Kids nowadays, they got it made. When I say kids, I mean little humans under the age of seven. The ones who are excited about going to school because homework is actually fun. The ones who can still get away with an occasional poop in the pants. The ones who still bother Grandpa to play pull-my-finger because it’s funny to hear from that elephant that lives under the recliner.
Kids have it made because so many things are easy for them. Technology has spoiled them. I remember actually looking stuff up in an encyclopedia; now the same topics are googled with ease. Yes, six year olds google.
My five year old nephew got on the computer the other day, downloaded a game off one of his kiddie websites, installed it, and began playing. Googling to these kids is as easy as spitting up this morning’s breakfast. Why do you think the expression “kid’s play” exists?
Kids nowadays don’t even have to really learn how to tie their shoes if they don’t want. Velcro is prevalent in kid’s shoes today, as are wheels and lights. I’m pretty sure my nephew’s shoes even have a USB port and 2 GB of flash memory with a 2 inch LCD screen built into the tongue.
In the seventies, I had to learn to tie my shoes. Velcro, although invented long before 1976, was scarce in the shoe world at that time. It was only used in top secret government applications that the aliens who brought it to us approved of.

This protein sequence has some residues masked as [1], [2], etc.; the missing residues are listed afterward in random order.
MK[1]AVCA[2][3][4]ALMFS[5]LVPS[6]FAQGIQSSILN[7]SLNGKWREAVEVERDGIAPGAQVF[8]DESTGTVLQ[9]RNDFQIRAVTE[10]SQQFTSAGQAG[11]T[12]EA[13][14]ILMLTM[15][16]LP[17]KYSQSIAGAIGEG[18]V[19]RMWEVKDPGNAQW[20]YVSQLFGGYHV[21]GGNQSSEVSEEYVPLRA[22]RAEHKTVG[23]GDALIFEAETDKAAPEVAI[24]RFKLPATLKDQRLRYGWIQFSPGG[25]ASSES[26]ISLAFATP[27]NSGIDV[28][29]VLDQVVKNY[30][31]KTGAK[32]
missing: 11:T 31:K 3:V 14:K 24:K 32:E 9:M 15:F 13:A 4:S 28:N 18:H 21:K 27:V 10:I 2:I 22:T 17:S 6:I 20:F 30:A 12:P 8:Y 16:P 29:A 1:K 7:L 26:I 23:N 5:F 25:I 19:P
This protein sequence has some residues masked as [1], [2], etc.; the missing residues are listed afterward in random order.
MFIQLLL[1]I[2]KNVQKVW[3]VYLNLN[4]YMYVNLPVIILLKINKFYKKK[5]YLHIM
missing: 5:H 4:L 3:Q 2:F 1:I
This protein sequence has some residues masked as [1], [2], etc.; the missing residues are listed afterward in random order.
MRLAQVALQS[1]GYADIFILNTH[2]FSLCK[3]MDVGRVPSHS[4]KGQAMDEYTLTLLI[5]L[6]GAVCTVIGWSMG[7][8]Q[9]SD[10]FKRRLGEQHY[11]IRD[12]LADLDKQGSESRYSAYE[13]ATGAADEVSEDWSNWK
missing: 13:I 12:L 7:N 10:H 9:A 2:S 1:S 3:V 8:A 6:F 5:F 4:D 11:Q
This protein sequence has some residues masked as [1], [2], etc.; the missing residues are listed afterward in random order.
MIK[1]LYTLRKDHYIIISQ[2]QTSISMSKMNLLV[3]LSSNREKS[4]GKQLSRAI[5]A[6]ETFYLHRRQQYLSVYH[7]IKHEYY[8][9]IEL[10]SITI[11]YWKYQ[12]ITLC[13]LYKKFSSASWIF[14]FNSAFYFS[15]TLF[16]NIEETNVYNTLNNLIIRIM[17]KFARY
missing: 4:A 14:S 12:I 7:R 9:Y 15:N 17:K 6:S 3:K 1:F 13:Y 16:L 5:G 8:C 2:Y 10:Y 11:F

How I learned is pretty cool. At age five, a fellow Kindergartenian asked me to tie his shoes. And I did! It was at that moment I realized that I could tie shoes. Somehow my subconscious self had learned the intricate art of shoe tying but hadn’t clued me in yet. I was officially a big boy that day.
Technology is spoiling kids, who now say “Google” and “Start Button” months before the traditional “mama” and “dada.” It’s coded into their genetics at conception. But for its wonders, technology has greatly crippled our children as much as it has enhanced their lives.
The other day, I walked into the living room and caught my three year old nephew touching a magazine cover repeatedly and getting pretty upset. He kept saying it was broke and wouldn’t open. On the cover was a picture of a computer screen and it featured some graphics that looked like Windows buttons.
I watched him for a minute, marveling at the sight. A three year old banging his head against the proverbial digital wall.
Then I told him the magazine needed to be rebooted; it was an old version no longer compatible with his finger. The new one would be out next month with some added features but if he was patient, I would get him a beta copy next week.
He asked if I was an alpha tester. I blinked and told him, “Yes.”
“Sweet,” he said. Then he told me to email him the website, he’d download it himself.